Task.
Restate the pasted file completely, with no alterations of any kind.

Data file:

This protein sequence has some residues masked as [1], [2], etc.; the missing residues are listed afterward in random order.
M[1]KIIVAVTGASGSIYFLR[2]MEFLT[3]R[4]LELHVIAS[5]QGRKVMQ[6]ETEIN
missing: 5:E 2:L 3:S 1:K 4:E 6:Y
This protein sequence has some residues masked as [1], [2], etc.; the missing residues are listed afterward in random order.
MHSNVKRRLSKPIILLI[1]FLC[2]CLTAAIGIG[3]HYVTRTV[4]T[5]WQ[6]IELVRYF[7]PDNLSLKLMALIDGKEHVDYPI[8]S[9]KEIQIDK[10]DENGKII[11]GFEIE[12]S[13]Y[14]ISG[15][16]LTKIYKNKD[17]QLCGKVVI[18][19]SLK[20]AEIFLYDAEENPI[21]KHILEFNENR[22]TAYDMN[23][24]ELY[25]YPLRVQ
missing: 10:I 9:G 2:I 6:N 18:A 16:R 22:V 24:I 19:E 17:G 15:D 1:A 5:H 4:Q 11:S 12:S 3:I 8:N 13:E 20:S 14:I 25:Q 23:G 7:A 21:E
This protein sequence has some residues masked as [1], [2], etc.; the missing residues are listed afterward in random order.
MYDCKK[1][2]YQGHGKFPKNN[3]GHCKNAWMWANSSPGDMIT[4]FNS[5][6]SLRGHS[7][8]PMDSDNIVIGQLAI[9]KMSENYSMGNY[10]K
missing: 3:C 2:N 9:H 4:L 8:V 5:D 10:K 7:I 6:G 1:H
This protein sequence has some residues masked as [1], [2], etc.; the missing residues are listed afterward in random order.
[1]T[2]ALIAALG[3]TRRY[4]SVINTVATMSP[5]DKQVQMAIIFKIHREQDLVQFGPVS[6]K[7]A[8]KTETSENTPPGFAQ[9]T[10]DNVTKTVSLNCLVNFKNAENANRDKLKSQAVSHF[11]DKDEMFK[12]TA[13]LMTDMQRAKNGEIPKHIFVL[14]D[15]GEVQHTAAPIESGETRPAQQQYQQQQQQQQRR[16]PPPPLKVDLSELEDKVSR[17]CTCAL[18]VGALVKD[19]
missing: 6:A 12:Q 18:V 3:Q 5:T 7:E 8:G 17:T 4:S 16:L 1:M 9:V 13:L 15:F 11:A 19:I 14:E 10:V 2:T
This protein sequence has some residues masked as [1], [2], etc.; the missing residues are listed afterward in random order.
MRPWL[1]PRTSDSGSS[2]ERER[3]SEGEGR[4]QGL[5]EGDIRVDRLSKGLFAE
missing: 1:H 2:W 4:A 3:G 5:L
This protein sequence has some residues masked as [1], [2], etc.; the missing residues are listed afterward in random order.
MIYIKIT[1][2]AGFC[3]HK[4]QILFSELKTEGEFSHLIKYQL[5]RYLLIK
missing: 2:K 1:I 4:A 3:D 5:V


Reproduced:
This protein sequence has some residues masked as [1], [2], etc.; the missing residues are listed afterward in random order.
M[1]KIIVAVTGASGSIYFLR[2]MEFLT[3]R[4]LELHVIAS[5]QGRKVMQ[6]ETEIN
missing: 5:E 2:L 3:S 1:K 4:E 6:Y
This protein sequence has some residues masked as [1], [2], etc.; the missing residues are listed afterward in random order.
MHSNVKRRLSKPIILLI[1]FLC[2]CLTAAIGIG[3]HYVTRTV[4]T[5]WQ[6]IELVRYF[7]PDNLSLKLMALIDGKEHVDYPI[8]S[9]KEIQIDK[10]DENGKII[11]GFEIE[12]S[13]Y[14]ISG[15][16]LTKIYKNKD[17]QLCGKVVI[18][19]SLK[20]AEIFLYDAEENPI[21]KHILEFNENR[22]TAYDMN[23][24]ELY[25]YPLRVQ
missing: 10:I 9:G 2:I 6:N 18:A 16:R 22:V 24:I 19:E 17:G 15:D 1:A 5:H 4:Q 11:S 12:S 3:I 8:N 13:E 20:S 14:I 25:Q 23:G 7:A 21:E
This protein sequence has some residues masked as [1], [2], etc.; the missing residues are listed afterward in random order.
MYDCKK[1][2]YQGHGKFPKNN[3]GHCKNAWMWANSSPGDMIT[4]FNS[5][6]SLRGHS[7][8]PMDSDNIVIGQLAI[9]KMSENYSMGNY[10]K
missing: 3:C 2:N 9:H 4:L 8:V 5:D 10:K 7:I 6:G 1:H
This protein sequence has some residues masked as [1], [2], etc.; the missing residues are listed afterward in random order.
[1]T[2]ALIAALG[3]TRRY[4]SVINTVATMSP[5]DKQVQMAIIFKIHREQDLVQFGPVS[6]K[7]A[8]KTETSENTPPGFAQ[9]T[10]DNVTKTVSLNCLVNFKNAENANRDKLKSQAVSHF[11]DKDEMFK[12]TA[13]LMTDMQRAKNGEIPKHIFVL[14]D[15]GEVQHTAAPIESGETRPAQQQYQQQQQQQQRR[16]PPPPLKVDLSELEDKVSR[17]CTCAL[18]VGALVKD[19]
missing: 6:A 12:Q 18:V 3:Q 5:T 7:E 8:G 17:T 4:S 16:L 1:M 9:V 13:L 15:F 11:A 19:I 14:E 10:V 2:T
This protein sequence has some residues masked as [1], [2], etc.; the missing residues are listed afterward in random order.
MRPWL[1]PRTSDSGSS[2]ERER[3]SEGEGR[4]QGL[5]EGDIRVDRLSKGLFAE
missing: 1:H 2:W 4:A 3:G 5:L
This protein sequence has some residues masked as [1], [2], etc.; the missing residues are listed afterward in random order.
MIYIKIT[1][2]AGFC[3]HK[4]QILFSELKTEGEFSHLIKYQL[5]RYLLIK
missing: 2:K 1:I 4:A 3:D 5:V